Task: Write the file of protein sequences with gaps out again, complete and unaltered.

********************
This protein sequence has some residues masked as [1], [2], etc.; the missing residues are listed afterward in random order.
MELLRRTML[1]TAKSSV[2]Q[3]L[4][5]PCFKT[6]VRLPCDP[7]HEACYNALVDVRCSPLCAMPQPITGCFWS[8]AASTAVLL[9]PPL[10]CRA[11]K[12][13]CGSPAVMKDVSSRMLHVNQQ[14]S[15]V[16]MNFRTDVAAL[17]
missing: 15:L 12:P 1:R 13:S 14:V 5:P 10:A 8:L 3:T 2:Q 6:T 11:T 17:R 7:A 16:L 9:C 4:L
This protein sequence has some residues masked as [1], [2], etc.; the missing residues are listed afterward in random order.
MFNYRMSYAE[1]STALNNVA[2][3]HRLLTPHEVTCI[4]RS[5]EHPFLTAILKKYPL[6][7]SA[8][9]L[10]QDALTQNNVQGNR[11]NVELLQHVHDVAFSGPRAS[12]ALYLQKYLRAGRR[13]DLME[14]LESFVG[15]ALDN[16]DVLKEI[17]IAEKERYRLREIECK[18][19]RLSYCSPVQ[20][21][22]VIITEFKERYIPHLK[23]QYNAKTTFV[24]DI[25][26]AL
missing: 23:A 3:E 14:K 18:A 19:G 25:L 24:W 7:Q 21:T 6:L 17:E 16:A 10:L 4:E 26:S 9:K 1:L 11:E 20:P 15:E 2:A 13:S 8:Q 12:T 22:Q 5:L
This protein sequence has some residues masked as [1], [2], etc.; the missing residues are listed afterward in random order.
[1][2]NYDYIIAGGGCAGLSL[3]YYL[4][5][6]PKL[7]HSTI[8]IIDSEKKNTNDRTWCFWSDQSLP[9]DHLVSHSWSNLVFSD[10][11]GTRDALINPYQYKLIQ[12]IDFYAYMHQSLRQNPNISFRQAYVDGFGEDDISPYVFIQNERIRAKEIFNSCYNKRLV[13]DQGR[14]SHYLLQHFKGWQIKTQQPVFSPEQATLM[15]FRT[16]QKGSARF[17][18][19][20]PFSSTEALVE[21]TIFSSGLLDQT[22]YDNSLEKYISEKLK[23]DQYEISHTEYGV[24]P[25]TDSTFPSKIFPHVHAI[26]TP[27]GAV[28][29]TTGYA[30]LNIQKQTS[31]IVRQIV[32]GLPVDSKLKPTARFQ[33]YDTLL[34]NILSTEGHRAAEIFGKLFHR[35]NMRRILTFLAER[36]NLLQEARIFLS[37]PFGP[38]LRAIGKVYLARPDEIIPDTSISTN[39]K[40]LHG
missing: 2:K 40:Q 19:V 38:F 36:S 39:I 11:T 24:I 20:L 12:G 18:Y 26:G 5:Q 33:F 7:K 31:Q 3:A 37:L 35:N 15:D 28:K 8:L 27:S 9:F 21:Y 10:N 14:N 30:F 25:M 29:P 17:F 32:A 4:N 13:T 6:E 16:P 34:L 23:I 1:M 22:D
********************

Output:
This protein sequence has some residues masked as [1], [2], etc.; the missing residues are listed afterward in random order.
MELLRRTML[1]TAKSSV[2]Q[3]L[4][5]PCFKT[6]VRLPCDP[7]HEACYNALVDVRCSPLCAMPQPITGCFWS[8]AASTAVLL[9]PPL[10]CRA[11]K[12][13]CGSPAVMKDVSSRMLHVNQQ[14]S[15]V[16]MNFRTDVAAL[17]
missing: 15:L 12:P 1:R 13:S 14:V 5:P 10:A 8:L 3:T 2:Q 6:T 11:T 17:R 7:A 16:L 9:C 4:L
This protein sequence has some residues masked as [1], [2], etc.; the missing residues are listed afterward in random order.
MFNYRMSYAE[1]STALNNVA[2][3]HRLLTPHEVTCI[4]RS[5]EHPFLTAILKKYPL[6][7]SA[8][9]L[10]QDALTQNNVQGNR[11]NVELLQHVHDVAFSGPRAS[12]ALYLQKYLRAGRR[13]DLME[14]LESFVG[15]ALDN[16]DVLKEI[17]IAEKERYRLREIECK[18][19]RLSYCSPVQ[20][21][22]VIITEFKERYIPHLK[23]QYNAKTTFV[24]DI[25][26]AL
missing: 23:A 3:E 14:K 18:A 19:G 25:L 24:W 7:Q 21:T 6:L 17:E 16:A 10:L 4:E 26:S 9:K 1:L 11:E 20:P 15:E 2:A 13:S 8:Q 12:T 22:Q 5:L
This protein sequence has some residues masked as [1], [2], etc.; the missing residues are listed afterward in random order.
[1][2]NYDYIIAGGGCAGLSL[3]YYL[4][5][6]PKL[7]HSTI[8]IIDSEKKNTNDRTWCFWSDQSLP[9]DHLVSHSWSNLVFSD[10][11]GTRDALINPYQYKLIQ[12]IDFYAYMHQSLRQNPNISFRQAYVDGFGEDDISPYVFIQNERIRAKEIFNSCYNKRLV[13]DQGR[14]SHYLLQHFKGWQIKTQQPVFSPEQATLM[15]FRT[16]QKGSARF[17][18][19][20]PFSSTEALVE[21]TIFSSGLLDQT[22]YDNSLEKYISEKLK[23]DQYEISHTEYGV[24]P[25]TDSTFPSKIFPHVHAI[26]TP[27]GAV[28][29]TTGYA[30]LNIQKQTS[31]IVRQIV[32]GLPVDSKLKPTARFQ[33]YDTLL[34]NILSTEGHRAAEIFGKLFHR[35]NMRRILTFLAER[36]NLLQEARIFLS[37]PFGP[38]LRAIGKVYLARPDEIIPDTSISTN[39]K[40]LHG
missing: 2:K 40:Q 19:V 38:F 36:S 39:I 11:T 24:I 20:L 12:G 18:Y 26:G 5:Q 33:F 7:K 31:Q 3:A 37:L 35:N 15:D 28:K 8:L 27:S 9:F 21:Y 10:N 14:N 30:F 25:M 29:P 17:F 32:A 4:N 13:T 6:E 16:P 34:L 23:I 1:M 22:D